Monday, July 27, 2009


One of Barack Obama's earliest moves as president was to issue a promise that the prison camp at Guantanmo Bay would be closed by January 22, 2010. People of conscience in this country and around the world breathed a sigh of relief at the news. The news since then, however, hasn't been as promising. We've just learned that neither of the two commissions studying ways to make this happen, one of which is reviewing each detainee's record, didn't meet the July 22, 2009 deadline set by the President. Furthermore, the 111th Congress has been pushing back against the camp closure, introducing bills that would forbid such a move based on highly inflammatory and outright false claims.

An editorial in today's Los Angeles Times took on the issue:

Last week, the administration announced that two task forces convened by the president -- one examining the status of the remaining 240 Guantanamo detainees, the other studying interrogation policy -- wouldn’t meet their July 22 deadline for recommendations. Delay in the federal government isn't unusual, and Obama has been multi-tasking since the day he was inaugurated. Still, dilatory decision-making on Guantanamo threatens to give new meaning to the axiom that "justice delayed is justice denied."

Unlike Bush, Obama is committed to cooperating with Capitol Hill. But Congress isn't reciprocating. This week, Senate Democratic leaders sidelined the most serious threat to Obama's policy on Guantanamo, an amendment by Sen. Jim Inhofe (R-Okla.) to a defense authorization bill that would have kept the facility open and prohibited the transfer of detainees to the United States. But House Democratic leaders continue to oppose providing funds for the closure that the administration is seeking.

In defending his amendment, Inhofe cited polls showing that "most Americans do not want to close Gitmo, and certainly do not want these terrorist detainees to be transferred to the United States." What he didn't say was that those apprehensions have been fed by nonsensical claims that Obama would free dangerous terrorists to run loose in the streets. In fact, prisoners not sent to other countries probably would be held in "supermax" institutions that already hold hundreds of convicted terrorists and from which no one has escaped.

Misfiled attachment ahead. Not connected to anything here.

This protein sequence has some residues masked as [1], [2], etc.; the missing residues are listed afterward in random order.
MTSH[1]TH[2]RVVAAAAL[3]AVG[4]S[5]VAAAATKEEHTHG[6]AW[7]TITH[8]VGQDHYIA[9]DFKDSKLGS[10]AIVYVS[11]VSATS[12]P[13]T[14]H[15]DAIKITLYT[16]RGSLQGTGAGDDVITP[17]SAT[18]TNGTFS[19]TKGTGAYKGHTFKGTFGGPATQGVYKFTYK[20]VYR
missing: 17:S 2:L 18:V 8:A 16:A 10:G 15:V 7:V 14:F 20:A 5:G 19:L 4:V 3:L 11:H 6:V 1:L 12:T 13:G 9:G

President Obama has already backed down on the issue of relocating any of the prisoners to the US, no matter how innocent or how non-threatening they might be. The Uighers, who never had any ill will towards the US, were shipped thousands of miles away rather than released to the community of Uighers already in the US which was willing to take the prisoners in and to help them adjust to their freedom. Because the US won't take any prisoners in, many European countries, including our closest allies, won't even consider relocation to their soil.

If the President is really serious about closing Gitmo, he needs to get serious in its implementation. He has the bully pulpit, which he appears willing to use on other important issues like health care and the bailouts of huge corporations. He needs to use it now. He needs to speak out against the outrageous disinformation being thrown out by the Republicans . He needs to make it clear that closing Gitmo will result in greater US security, not less. He also needs to make it clear that the US will abide by national and international law with respect to the use of torture.

If he doesn't, if he allows Guantanamo Bay to remain open, then his promise, like several other promises he has defaulted on, will just be more dust in the wind.

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Anonymous UknowIt said...

"Furthermore, the 111th Congress has been pushing back against the camp closure, introducing bills that would forbid such a move based on highly inflammatory and outright false claims."

Of course they have because they are all afraid of how it will impact them. They all know that you can't hold prisoners of war when a war has not been declared by congress. This entire issue has loads of legal consequences. When and if they come to the conclusion that the prisoners actually do have rights, then we may get somewhere.

8:46 AM  

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